In the wake of our heated discussion of distributism, commenter Charlie Collier and I have been corresponding via e-mail. We tend to butt heads due to differing temperaments and differing approaches to dialogue, but ultimately it has pushed me to clarify the reasons behind my preference for the left-wing tradition and my dismissal of right-wing solutions as ultimately fantasies.
My preference is not based in a comparison of the various body counts or of any other obvious assessment of whether one side has been “worse” than the other — obviously both left- and right-wing revolutions have included their own horrors, though just as obviously the number of people who facelessly met their premature demise as a result of the inhuman priorities of capitalism is much greater than both put together.
No, my preference is based fundamentally on my assessment of the problem. Capitalism is a universal and universalizing force, an amazingly adaptable and expansionary force that can bring seemingly everything under its sway. As such, any solution to that problem has to operate on the same level of universality. The left recognizes the universal scope of the problem, and even if its concrete attempts at a solution are exhausting themselves at present (sadly even its reformist solution of social democratic welfare states), it still has enduring relevance as the tradition that has most convincingly diagnosed the nature and scope of the problem facing contemporary humanity. It is an indispensible starting point.
By contrast, the right wing response to capitalism is to attempt to erect some type of particularity as a bulwark against it. Most famously, the right in its most destructive form of fascism puts forth the nation as that stronghold. I’ve gotten a lot of push-back about my rule that the “third way” between capitalism and socialism always turns out to be a new form of fascism, but my justification is that those “third ways” are always about elevating some particularity as the way past the deadlock of capitalism. Many such attempts at a particular solution like this may be admirable and may contain things that other movements should emulate or use — but at best they’re going to be smashed by the force of capitalism, and at worst they’re going to be coopted and wind up reinforcing capitalism all the more.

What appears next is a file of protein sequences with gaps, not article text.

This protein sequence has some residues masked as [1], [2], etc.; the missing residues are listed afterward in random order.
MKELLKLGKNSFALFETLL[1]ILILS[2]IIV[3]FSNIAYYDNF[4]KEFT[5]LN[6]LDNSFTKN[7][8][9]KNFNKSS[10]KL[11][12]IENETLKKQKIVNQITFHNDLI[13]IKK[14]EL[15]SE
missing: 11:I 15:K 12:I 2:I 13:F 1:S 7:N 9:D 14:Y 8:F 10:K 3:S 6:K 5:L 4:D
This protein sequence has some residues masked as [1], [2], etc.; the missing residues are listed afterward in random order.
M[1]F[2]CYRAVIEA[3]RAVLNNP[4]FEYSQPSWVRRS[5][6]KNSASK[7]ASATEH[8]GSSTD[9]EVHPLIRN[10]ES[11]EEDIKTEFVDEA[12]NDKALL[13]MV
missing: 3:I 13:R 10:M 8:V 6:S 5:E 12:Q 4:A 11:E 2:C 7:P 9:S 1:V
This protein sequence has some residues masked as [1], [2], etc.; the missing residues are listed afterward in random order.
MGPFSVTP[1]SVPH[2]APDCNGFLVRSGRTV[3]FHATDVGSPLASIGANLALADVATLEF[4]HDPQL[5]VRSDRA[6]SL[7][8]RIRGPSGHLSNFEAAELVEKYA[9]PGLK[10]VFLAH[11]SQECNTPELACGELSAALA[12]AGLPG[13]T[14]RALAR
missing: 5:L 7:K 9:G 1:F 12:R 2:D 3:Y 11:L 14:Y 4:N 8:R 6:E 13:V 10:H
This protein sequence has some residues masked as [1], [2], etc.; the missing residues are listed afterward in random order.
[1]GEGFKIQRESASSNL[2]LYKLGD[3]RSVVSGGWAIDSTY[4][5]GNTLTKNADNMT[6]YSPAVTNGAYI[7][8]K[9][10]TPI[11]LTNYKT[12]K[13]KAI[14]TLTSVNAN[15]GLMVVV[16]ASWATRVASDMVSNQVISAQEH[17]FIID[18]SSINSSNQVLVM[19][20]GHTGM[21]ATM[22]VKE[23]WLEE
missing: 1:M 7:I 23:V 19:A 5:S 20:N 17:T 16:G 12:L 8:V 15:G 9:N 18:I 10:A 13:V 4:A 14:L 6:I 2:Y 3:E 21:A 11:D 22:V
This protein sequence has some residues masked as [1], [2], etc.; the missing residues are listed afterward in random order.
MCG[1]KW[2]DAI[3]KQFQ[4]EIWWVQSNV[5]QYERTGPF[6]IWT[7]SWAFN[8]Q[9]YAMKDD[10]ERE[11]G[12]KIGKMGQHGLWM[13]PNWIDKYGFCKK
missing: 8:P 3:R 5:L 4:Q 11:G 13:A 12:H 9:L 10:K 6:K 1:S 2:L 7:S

I would also embrace a principle of convertibility here, according to which strategies of particularity — and especially those strategies that have principled objections to universalizability — are in essence right-wing movements, even if they embrace many principles that the traditional left finds congenial. Catholic Social Teaching is an example here, and most (though not all!) forms of “Christian politics” that I am familiar with fall into the same category. Distributism would be another example, as would rural-focused localisms.
It’s perhaps needlessly inflammatory for me to dismiss them all as “fascism,” but I do think it’s conceptually sound to call them right wing — and if critics of socialism always jump to Stalin, it seems only fair to jump to the most destructive form of right-wing politics for rhetorical effect.
And so I stand by my basic typology of political options in the modern capitalist world, which is based on my diagnosis of the nature of capitalism. In the center, you have liberalism, for which capitalism is here to stay and must simply be managed (and sometimes that “management” is held to consist in leaving it to its own devices). The attempts to get rid of capitalism can be classified as either trying to replace it with a system of similar universality and universalizability (left-wing) or retreating into a particularity that will shield us from its effects (right-wing). That really is how the situation is laid out: you have socialism (left-wing) or capitalism (liberalism), and the only place for a “third way” to land is on the right wing (whose exemplary form is fascism). There are of course possible objections to this schema, but I’m tired of people acting like it’s intellectual laziness on my part to hold to it.